Choosing Wisely:

Don’t routinely administer colloid (dextrans, hydroxylethyl starches, albumin) for volume resuscitation without appropriate indications.

Rationale and Comments: There is no evidence from multiple randomized controlled trials and recent reviews/meta-analyses that resuscitation with colloids reduces the risk of death compared to crystalloids. Colloids offer no survival benefit and are considerably more expensive than crystalloids; their continued routine use in clinical practice should therefore be questioned. Recent perioperative data on the use of colloids in certain populations remain controversial; nevertheless, there is consensus on the avoidance of the routine use of colloids for volume resuscitation in the general surgical population given the overwhelming amount of evidence in the literature of possible harm when used in un-indicated patients. Health care providers should refer to the current evolving literature when faced with specific conditions like sepsis, traumatic brain injury, acute renal injury and burns thereby creating a forum for discussion among the care providers of the efficacy of such a treatment in that individual patient. Nevertheless, it is important to note that the endpoint in most studies is mortality and morbidity. There is insufficient data to adequately address the need of colloids over crystalloids for other endpoints of interest like hypotension, need for blood transfusion, length of hospital stay, etc. Further research may be required to delineate the existence of any particular benefits of colloids over crystalloids.
Sponsoring Organizations:
  • American Society of Anesthesiologists
  • Sources:
  • Cochrane Database of Systematic Reviews
  • Disciplines:
  • Surgical
  • References: • Committee on Standards and Practice Parameters, Apfelbaum JL, Connis RT, Nickinovich DG; American Society of Anesthesiologists Task Force on Preanesthesia Evaluation, Pasternak LR, Arens JF, Caplan RA, Connis RT, Fleisher LA, Flowerdew R, Gold BS, Mayhew JF, Nickinovich DG, Rice LJ, Roizen MF, Twersky RS. Practice advisory for preanesthesia evaluation: an updated report by the American Society of Anesthesiologists Task Force on Preanesthesia Evaluation. Anesthesiology. 2012 Mar;116(3):522–38.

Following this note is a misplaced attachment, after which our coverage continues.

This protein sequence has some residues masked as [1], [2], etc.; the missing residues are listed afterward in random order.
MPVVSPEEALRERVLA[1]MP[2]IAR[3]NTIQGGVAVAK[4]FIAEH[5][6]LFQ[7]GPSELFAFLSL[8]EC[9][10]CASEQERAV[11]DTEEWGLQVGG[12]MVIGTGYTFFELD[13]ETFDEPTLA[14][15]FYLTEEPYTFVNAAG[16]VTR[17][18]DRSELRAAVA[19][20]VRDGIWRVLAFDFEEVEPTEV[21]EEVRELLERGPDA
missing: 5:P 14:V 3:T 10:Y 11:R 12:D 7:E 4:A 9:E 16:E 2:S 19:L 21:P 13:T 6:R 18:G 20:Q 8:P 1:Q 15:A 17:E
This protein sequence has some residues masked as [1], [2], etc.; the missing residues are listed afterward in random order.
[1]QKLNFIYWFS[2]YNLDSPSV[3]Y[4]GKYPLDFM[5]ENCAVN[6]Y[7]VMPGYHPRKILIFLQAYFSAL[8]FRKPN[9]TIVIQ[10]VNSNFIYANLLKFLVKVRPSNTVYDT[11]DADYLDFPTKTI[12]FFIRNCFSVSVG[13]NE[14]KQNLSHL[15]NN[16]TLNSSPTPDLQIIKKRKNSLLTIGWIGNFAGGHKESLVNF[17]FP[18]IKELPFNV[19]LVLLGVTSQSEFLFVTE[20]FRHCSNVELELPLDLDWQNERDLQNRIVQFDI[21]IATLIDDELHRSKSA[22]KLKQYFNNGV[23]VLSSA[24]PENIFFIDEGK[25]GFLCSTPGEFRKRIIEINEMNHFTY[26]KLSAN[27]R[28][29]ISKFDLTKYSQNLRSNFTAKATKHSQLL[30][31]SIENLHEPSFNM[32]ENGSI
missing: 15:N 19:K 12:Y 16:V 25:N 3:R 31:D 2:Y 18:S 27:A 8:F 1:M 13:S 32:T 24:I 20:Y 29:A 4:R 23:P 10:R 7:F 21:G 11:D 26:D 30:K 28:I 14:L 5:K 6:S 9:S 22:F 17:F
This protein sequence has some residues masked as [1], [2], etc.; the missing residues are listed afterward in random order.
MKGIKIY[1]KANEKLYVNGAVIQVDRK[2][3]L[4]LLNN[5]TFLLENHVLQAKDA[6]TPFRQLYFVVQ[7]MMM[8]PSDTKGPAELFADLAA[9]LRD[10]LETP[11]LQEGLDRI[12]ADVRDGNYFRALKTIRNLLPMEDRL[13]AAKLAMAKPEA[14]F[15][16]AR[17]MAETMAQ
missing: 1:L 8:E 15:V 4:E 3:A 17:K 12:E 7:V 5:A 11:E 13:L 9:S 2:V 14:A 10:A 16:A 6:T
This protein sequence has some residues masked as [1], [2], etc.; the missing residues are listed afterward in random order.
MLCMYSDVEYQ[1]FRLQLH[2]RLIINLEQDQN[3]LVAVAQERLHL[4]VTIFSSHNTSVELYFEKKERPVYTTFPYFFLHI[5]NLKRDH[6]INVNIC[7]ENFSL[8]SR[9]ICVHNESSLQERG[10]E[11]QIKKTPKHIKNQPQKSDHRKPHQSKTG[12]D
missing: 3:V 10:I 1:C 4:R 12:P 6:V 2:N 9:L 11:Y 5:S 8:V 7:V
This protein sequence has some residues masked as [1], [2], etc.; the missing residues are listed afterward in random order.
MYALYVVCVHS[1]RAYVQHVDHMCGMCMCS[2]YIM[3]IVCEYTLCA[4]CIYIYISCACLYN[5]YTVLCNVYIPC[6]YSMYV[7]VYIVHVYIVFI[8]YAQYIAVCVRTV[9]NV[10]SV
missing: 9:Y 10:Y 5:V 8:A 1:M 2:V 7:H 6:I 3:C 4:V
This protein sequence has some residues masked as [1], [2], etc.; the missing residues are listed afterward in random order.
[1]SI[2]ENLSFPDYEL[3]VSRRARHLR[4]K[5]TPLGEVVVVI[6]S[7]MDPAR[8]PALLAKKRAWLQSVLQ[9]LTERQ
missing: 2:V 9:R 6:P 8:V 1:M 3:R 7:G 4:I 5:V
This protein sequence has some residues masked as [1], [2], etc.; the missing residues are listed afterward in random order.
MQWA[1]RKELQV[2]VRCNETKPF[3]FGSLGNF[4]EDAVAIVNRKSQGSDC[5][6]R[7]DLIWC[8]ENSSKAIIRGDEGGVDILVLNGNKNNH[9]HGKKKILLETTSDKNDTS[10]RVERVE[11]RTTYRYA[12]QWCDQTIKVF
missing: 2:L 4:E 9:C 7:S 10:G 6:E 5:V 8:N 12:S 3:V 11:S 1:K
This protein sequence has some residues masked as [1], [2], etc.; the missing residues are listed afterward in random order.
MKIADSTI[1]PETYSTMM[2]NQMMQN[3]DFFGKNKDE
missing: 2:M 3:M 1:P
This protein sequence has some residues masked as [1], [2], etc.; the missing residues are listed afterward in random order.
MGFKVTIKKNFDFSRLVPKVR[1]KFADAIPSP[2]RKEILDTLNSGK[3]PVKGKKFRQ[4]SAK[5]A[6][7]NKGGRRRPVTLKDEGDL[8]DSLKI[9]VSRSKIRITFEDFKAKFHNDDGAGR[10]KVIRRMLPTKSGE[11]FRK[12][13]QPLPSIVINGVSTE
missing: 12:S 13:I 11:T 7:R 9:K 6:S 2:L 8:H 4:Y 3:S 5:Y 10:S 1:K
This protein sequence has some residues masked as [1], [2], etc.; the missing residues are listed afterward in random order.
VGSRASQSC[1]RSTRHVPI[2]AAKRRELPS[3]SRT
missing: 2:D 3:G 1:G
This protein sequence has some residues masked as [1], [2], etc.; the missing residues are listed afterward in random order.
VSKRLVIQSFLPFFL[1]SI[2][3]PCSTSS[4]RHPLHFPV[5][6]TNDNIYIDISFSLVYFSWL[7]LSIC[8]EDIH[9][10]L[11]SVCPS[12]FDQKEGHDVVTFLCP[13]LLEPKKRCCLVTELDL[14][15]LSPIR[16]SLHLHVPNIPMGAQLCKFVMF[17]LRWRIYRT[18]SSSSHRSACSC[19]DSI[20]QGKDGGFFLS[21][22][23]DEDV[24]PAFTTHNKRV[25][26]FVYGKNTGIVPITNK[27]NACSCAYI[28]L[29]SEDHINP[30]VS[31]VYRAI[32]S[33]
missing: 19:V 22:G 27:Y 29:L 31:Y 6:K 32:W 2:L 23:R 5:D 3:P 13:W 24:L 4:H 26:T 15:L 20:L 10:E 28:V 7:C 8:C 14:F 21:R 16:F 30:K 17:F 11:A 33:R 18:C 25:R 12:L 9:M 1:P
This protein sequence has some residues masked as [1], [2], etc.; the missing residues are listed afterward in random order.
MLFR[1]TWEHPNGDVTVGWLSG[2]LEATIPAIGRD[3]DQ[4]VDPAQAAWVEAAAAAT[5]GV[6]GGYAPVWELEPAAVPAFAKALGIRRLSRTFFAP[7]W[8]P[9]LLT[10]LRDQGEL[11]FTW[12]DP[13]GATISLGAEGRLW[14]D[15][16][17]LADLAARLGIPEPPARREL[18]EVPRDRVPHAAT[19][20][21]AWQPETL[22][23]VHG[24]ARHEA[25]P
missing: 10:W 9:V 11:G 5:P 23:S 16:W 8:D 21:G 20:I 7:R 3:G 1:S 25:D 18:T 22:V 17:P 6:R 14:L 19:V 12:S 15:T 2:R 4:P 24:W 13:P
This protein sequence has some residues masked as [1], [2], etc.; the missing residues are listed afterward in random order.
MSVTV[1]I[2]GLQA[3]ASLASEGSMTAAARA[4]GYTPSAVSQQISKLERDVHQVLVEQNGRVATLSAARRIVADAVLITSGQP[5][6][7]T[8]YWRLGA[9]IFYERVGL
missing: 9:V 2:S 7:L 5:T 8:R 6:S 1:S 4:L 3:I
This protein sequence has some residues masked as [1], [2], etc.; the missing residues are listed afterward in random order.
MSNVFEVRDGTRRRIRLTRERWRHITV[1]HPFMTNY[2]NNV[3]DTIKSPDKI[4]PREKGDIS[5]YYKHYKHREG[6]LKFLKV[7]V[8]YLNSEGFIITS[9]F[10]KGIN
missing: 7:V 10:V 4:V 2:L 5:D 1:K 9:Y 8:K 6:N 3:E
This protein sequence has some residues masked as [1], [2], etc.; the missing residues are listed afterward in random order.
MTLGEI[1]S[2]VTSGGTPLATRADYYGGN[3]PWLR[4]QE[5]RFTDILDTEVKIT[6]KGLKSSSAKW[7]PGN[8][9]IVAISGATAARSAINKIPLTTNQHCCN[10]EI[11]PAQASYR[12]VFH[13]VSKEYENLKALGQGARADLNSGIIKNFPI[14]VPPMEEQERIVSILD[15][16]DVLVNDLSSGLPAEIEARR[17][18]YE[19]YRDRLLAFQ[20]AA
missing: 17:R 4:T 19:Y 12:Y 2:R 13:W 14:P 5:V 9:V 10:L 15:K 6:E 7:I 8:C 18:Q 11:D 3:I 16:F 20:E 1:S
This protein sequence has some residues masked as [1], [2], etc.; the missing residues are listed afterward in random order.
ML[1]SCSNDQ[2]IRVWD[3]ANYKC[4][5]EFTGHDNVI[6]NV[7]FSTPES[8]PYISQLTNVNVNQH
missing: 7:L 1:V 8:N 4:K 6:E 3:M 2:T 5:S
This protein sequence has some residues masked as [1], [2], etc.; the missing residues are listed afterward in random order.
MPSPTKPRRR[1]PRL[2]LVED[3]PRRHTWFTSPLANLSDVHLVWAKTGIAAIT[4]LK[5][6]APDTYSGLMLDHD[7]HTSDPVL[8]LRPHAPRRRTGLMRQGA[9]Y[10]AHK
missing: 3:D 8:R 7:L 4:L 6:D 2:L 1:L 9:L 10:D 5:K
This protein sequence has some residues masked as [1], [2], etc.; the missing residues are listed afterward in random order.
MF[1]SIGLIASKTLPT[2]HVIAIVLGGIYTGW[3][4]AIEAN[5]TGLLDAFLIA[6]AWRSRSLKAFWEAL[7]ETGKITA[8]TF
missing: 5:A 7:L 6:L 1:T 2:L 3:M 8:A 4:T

• Perel P, Roberts I, Pearson M. Colloid versus crystalloid for fluid resuscitation in critically ill patients (Review). The Cochrane Collaboration, the Cochrane Library 2009;3.
    • Perel P, Roberts I, Ker K. Colloids versus crystalloids for fluid resuscitation in critically ill patients. Cochrane Database Syst Rev. 2013 Feb 28;2.
    • Perel P, Roberts I. Colloids versus crystalloids for fluid resuscitation in critically ill patients. Cochrane Database Syst Rev. 2012 Jun 13;6.
    • Perel P, Roberts I. Colloids versus crystalloids for fluid resuscitation in critically ill patients. Cochrane Database Syst Rev. 2011 Mar 16;(3):CD000567.
    • Perel P, Roberts I. Colloids versus crystalloids for fluid resuscitation in critically ill patients. Cochrane Database Syst Rev. 2007 Oct 17;(4):CD000567.
    • Roberts I, Alderson P, Bunn F, Chinnock P, Ker K, Schierhout G. Colloids versus crystalloids for fluid resuscitation in critically ill patients. Cochrane Database Syst Rev. 2004 Oct 18;(3):CD000567.
    • Kruer RM Ensor CR. Colloids in the intensive care unit. Am J Health Syst Pharm. 2012 Oct 1;69(19):1635–42.
    • NATA: Network for Advancement and Transfusion Alternatives. Crystalloids versus colloids: the controversy [Internet]. NATA. 2013 [cited 2013 Sep 20]. Available from: http://www.nataonline.com/np/158/crystalloids-versus-colloids-controversy.
    • Reinhart K, Perner A, Sprung CL, Jaeschke R, Schortgen F, Johan Groeneveld AB, Beale R, Hartog CS; European Society of Intensive Care Medicine. Consensus statement of the ESICM task force on colloid volume therapy in critically ill patients. Intensive Care Med. 2012;38(3):368-83.

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